Ask Your Boss
As part of our Publish Parental Leave campaign, we want Mumsnet users to ask their bosses/management whether they publish their parental leave policies for all to see – and if they don’t, we’d like you to ask whether they’d consider it
We've launched our Publish Parental Leave campaign as a way to help close the gender pay gap, give prospective parents the information they need to plan for children, and encourage a race to the top among big organisations. You can find out more about the campaign and the reasons behind it here.When I'm choosing a new job, I look at salary, promotion prospects, prospective bonus, annual leave etc. Why shouldn't I also factor in sick pay, parental leave and maternity pay?
We're asking campaign supporters to talk to their own employers – maybe the CEO, the Chair, or the head of HR – about whether they publish details about their parental leave policies (at minimum, the number of weeks of leave people can expect, and at what proportion of their usual salary). Ideally we'd like organisations to do this for maternity leave, paternity leave and adoptive leave.
We recognise that this ask will be most applicable to bigger organisations – those with 250+ employees. If you work for one of those we would LOVE you to pop the question. (If you work for a smaller organisation we’d still love you to ask, but we realise that if it’s a two-woman start-up, the chances are everyone has quite a lot on their plate already.)
Failure to publish is indirect discrimination against women
Of course, some of you are yourselves the boss. In which case, please take yourself into a corner office and have a word with yourself, agree to publish and then slap yourself on the back. (Maybe draw the blinds first.)
Please email us on firstname.lastname@example.org to tell us which organisation you’ve spoken to and what the response was. We promise we won’t share your email address or name unless you’ve given us express permission.
So, to upsum:
- Please ask your employer whether they publicly publish their parental leave policies
- If they don’t, please ask them if they’ll consider doing so. (You can find all the reasons why they should here, and you can see a list of FTSE100 companies who already do here, plus a further list of more FTSE100 companies who’ve promised to start doing it here.)
- Please say here (if you want to) or email us on email@example.com to tell us which company you asked, and what the response was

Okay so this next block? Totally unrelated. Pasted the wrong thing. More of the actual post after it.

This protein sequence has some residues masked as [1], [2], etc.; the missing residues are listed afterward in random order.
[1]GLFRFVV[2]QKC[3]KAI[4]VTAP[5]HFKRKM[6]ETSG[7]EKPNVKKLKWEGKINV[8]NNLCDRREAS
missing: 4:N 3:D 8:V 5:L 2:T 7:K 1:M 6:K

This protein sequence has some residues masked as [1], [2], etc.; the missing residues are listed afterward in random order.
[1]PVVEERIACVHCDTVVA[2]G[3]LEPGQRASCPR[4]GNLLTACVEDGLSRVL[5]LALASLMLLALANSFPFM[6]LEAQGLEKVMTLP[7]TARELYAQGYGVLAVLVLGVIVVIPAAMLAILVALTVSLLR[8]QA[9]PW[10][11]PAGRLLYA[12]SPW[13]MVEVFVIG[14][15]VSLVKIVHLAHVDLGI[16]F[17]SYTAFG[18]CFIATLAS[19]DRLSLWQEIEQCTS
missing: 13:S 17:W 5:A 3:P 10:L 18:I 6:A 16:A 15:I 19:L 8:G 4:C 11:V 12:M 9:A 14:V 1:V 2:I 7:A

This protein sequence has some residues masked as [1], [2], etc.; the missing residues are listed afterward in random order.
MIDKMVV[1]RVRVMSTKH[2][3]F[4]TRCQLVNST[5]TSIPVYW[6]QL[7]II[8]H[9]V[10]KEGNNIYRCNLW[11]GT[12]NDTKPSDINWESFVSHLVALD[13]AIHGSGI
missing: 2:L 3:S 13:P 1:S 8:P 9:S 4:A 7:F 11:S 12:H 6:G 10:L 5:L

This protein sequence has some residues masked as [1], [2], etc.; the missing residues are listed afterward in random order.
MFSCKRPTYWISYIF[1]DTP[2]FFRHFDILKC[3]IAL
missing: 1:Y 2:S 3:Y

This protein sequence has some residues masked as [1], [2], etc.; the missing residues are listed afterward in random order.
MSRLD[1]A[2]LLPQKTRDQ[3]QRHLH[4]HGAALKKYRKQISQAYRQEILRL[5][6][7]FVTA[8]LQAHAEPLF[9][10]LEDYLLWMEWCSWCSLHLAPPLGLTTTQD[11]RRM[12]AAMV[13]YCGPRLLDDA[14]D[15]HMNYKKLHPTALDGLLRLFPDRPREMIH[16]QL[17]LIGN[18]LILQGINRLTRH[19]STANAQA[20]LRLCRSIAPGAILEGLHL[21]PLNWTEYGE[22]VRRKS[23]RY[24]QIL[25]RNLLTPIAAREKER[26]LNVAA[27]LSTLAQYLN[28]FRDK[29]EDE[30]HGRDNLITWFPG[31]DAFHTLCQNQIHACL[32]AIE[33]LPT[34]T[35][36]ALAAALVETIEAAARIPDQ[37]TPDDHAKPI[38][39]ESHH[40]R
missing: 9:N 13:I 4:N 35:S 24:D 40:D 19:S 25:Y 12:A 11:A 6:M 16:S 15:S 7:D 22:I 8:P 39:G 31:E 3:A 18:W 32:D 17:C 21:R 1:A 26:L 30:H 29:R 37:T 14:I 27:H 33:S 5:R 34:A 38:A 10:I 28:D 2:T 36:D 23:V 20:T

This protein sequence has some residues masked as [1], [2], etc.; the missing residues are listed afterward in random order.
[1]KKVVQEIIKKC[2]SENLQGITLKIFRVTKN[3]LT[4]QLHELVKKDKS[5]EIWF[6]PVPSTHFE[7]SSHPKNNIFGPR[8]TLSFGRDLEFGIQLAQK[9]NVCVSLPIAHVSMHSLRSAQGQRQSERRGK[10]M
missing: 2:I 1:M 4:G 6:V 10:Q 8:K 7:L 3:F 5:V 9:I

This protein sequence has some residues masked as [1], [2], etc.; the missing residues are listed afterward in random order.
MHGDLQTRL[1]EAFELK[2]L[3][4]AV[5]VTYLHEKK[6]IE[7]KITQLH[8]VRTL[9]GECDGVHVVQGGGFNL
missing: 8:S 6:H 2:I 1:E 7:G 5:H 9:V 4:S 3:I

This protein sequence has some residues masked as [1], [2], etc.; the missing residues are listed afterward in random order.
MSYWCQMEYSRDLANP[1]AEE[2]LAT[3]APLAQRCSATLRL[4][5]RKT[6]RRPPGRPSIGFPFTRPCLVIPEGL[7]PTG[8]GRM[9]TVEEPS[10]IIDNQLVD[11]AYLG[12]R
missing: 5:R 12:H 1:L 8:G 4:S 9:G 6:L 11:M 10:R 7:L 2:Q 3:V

We’ve put together a draft email for you (below) if you’d like to use it.
Dear [boss/Head of HR]
I wanted to ask whether we publicly publish our parental leave policies anywhere – and if we don’t, whether you would consider doing so.
As you probably know, starting a family is expensive and it really helps people to be able to plan how much they will need to save, how much time they will have off, how they might be able to split paid leave with their spouse or partner, and how much childcare they will need to pay for.
Mumsnet is campaigning for organisations to publish how many weeks of leave people are entitled to, and at what level it is paid.
Being able to find this information on company websites means that job-seekers don’t have to ask at interview – which, understandably, they are very reluctant to do because they fear it would make a job offer less likely. You can see Mumsnet’s figures on this here.
Pregnancy and maternity discrimination hits women very hard, so understandably they’re reluctant to ask potential employers for information that gives away the fact they want to start a family. This means they are flying blind in this important respect when applying for new positions, and aren’t able to gauge how far employers genuinely welcome parents on staff.
We would be in good company if we do this: more than one-quarter of the FTSE100 already do, and a further 19 FTSE100 companies have committed to publishing or considering publishing their parental leave policies.
I’d love to see [our company] take this step. It’s an easy, cost-free change that demonstrates commitment to equality and diversity, and it could make a real difference.